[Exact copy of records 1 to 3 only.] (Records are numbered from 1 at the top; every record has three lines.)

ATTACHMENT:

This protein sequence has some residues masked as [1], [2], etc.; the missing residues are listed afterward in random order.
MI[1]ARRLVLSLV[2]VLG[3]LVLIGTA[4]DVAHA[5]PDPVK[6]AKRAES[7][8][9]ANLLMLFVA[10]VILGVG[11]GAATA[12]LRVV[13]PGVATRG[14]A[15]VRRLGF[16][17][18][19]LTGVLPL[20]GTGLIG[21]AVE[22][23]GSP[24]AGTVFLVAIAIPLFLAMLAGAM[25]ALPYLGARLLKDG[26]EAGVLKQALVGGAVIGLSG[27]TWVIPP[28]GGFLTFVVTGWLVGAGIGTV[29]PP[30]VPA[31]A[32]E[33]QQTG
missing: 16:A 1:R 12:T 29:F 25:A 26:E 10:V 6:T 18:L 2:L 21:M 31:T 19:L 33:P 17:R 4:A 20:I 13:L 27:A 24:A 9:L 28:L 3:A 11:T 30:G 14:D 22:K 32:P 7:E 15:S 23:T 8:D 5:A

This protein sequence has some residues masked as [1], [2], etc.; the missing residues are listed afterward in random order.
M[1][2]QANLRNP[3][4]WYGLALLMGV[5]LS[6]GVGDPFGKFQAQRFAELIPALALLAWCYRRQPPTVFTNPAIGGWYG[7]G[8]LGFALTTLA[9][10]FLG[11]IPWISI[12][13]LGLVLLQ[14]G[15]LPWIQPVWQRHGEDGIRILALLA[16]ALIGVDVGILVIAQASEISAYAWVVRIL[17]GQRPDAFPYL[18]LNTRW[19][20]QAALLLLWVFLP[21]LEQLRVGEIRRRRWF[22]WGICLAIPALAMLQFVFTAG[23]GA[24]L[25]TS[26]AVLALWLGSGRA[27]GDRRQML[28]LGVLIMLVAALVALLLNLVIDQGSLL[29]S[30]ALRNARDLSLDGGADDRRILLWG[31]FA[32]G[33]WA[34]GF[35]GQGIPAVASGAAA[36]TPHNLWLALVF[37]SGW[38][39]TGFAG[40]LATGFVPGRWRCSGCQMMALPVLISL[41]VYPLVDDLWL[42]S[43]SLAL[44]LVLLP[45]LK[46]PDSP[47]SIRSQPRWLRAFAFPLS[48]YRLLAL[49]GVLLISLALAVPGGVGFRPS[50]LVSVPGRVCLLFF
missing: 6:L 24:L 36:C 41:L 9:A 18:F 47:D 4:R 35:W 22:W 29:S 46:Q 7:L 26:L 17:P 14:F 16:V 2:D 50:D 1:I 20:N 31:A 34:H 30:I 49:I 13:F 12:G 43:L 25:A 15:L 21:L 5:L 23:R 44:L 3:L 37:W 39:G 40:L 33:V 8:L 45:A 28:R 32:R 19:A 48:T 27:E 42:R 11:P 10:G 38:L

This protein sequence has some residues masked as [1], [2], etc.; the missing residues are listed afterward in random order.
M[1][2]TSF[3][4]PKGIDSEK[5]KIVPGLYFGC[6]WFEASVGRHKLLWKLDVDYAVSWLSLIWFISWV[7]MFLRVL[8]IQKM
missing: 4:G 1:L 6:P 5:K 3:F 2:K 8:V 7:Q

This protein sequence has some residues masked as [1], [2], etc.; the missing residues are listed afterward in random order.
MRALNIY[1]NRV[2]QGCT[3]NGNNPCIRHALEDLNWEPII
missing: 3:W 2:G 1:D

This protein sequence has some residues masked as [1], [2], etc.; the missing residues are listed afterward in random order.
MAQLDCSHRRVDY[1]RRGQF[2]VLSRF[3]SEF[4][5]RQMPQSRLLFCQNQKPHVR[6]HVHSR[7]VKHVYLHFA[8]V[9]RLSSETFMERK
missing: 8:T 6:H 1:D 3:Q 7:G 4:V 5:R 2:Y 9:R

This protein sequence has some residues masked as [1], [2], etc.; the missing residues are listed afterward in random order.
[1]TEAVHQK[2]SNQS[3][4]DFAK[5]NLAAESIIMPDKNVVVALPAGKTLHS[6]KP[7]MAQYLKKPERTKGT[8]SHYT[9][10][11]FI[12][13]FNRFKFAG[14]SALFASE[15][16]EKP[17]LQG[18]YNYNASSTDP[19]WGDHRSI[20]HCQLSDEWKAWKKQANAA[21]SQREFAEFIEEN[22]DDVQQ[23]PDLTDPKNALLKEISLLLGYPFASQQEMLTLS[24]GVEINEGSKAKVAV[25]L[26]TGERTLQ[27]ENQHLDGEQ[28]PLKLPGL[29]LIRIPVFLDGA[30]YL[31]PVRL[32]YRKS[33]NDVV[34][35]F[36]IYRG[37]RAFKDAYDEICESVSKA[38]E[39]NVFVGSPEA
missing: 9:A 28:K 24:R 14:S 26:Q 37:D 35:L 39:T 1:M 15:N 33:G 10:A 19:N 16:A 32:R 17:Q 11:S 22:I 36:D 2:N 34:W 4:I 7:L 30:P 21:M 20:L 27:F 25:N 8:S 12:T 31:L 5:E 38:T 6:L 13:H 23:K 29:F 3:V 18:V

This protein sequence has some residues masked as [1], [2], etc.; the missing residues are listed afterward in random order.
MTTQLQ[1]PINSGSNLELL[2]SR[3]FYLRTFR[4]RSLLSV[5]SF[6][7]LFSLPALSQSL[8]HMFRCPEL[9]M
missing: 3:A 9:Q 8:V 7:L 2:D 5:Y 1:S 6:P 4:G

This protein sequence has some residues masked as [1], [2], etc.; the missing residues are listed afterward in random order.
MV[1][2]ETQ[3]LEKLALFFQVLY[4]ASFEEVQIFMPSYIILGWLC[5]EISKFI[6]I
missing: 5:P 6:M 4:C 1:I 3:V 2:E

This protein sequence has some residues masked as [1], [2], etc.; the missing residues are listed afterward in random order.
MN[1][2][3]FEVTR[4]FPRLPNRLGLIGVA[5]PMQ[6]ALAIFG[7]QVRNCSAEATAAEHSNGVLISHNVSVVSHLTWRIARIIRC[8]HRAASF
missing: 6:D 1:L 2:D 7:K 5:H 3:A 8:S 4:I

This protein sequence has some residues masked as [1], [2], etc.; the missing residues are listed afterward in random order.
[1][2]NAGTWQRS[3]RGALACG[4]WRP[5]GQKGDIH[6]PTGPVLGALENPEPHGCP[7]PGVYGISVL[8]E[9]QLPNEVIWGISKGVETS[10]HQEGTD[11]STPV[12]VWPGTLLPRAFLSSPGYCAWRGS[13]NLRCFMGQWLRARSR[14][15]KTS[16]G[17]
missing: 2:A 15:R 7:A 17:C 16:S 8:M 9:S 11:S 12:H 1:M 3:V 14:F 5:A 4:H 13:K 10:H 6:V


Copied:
This protein sequence has some residues masked as [1], [2], etc.; the missing residues are listed afterward in random order.
MI[1]ARRLVLSLV[2]VLG[3]LVLIGTA[4]DVAHA[5]PDPVK[6]AKRAES[7][8][9]ANLLMLFVA[10]VILGVG[11]GAATA[12]LRVV[13]PGVATRG[14]A[15]VRRLGF[16][17][18][19]LTGVLPL[20]GTGLIG[21]AVE[22][23]GSP[24]AGTVFLVAIAIPLFLAMLAGAM[25]ALPYLGARLLKDG[26]EAGVLKQALVGGAVIGLSG[27]TWVIPP[28]GGFLTFVVTGWLVGAGIGTV[29]PP[30]VPA[31]A[32]E[33]QQTG
missing: 16:A 1:R 12:T 29:F 25:A 26:E 10:V 6:T 18:L 2:L 21:M 31:T 19:L 33:P 17:R 4:A 20:I 13:L 27:A 24:A 9:L 28:L 3:A 11:T 30:G 14:D 22:K 32:P 7:E 15:S 23:T 8:D 5:A

This protein sequence has some residues masked as [1], [2], etc.; the missing residues are listed afterward in random order.
M[1][2]QANLRNP[3][4]WYGLALLMGV[5]LS[6]GVGDPFGKFQAQRFAELIPALALLAWCYRRQPPTVFTNPAIGGWYG[7]G[8]LGFALTTLA[9][10]FLG[11]IPWISI[12][13]LGLVLLQ[14]G[15]LPWIQPVWQRHGEDGIRILALLA[16]ALIGVDVGILVIAQASEISAYAWVVRIL[17]GQRPDAFPYL[18]LNTRW[19][20]QAALLLLWVFLP[21]LEQLRVGEIRRRRWF[22]WGICLAIPALAMLQFVFTAG[23]GA[24]L[25]TS[26]AVLALWLGSGRA[27]GDRRQML[28]LGVLIMLVAALVALLLNLVIDQGSLL[29]S[30]ALRNARDLSLDGGADDRRILLWG[31]FA[32]G[33]WA[34]GF[35]GQGIPAVASGAAA[36]TPHNLWLALVF[37]SGW[38][39]TGFAG[40]LATGFVPGRWRCSGCQMMALPVLISL[41]VYPLVDDLWL[42]S[43]SLAL[44]LVLLP[45]LK[46]PDSP[47]SIRSQPRWLRAFAFPLS[48]YRLLAL[49]GVLLISLALAVPGGVGFRPS[50]LVSVPGRVCLLFF
missing: 6:L 24:L 36:C 41:L 9:A 18:F 47:D 4:R 35:W 22:W 29:S 46:Q 7:L 26:L 17:P 14:F 16:V 2:D 50:D 1:I 20:N 31:A 34:H 30:I 49:I 13:F 12:G 43:L 25:A 15:L 21:L 5:L 23:R 44:L 3:L 37:W 39:G 40:L 33:V 8:L 45:A 28:R 32:R 19:A 48:T 27:E 42:R 11:P 10:G 38:L

This protein sequence has some residues masked as [1], [2], etc.; the missing residues are listed afterward in random order.
M[1][2]TSF[3][4]PKGIDSEK[5]KIVPGLYFGC[6]WFEASVGRHKLLWKLDVDYAVSWLSLIWFISWV[7]MFLRVL[8]IQKM
missing: 4:G 1:L 6:P 5:K 3:F 2:K 8:V 7:Q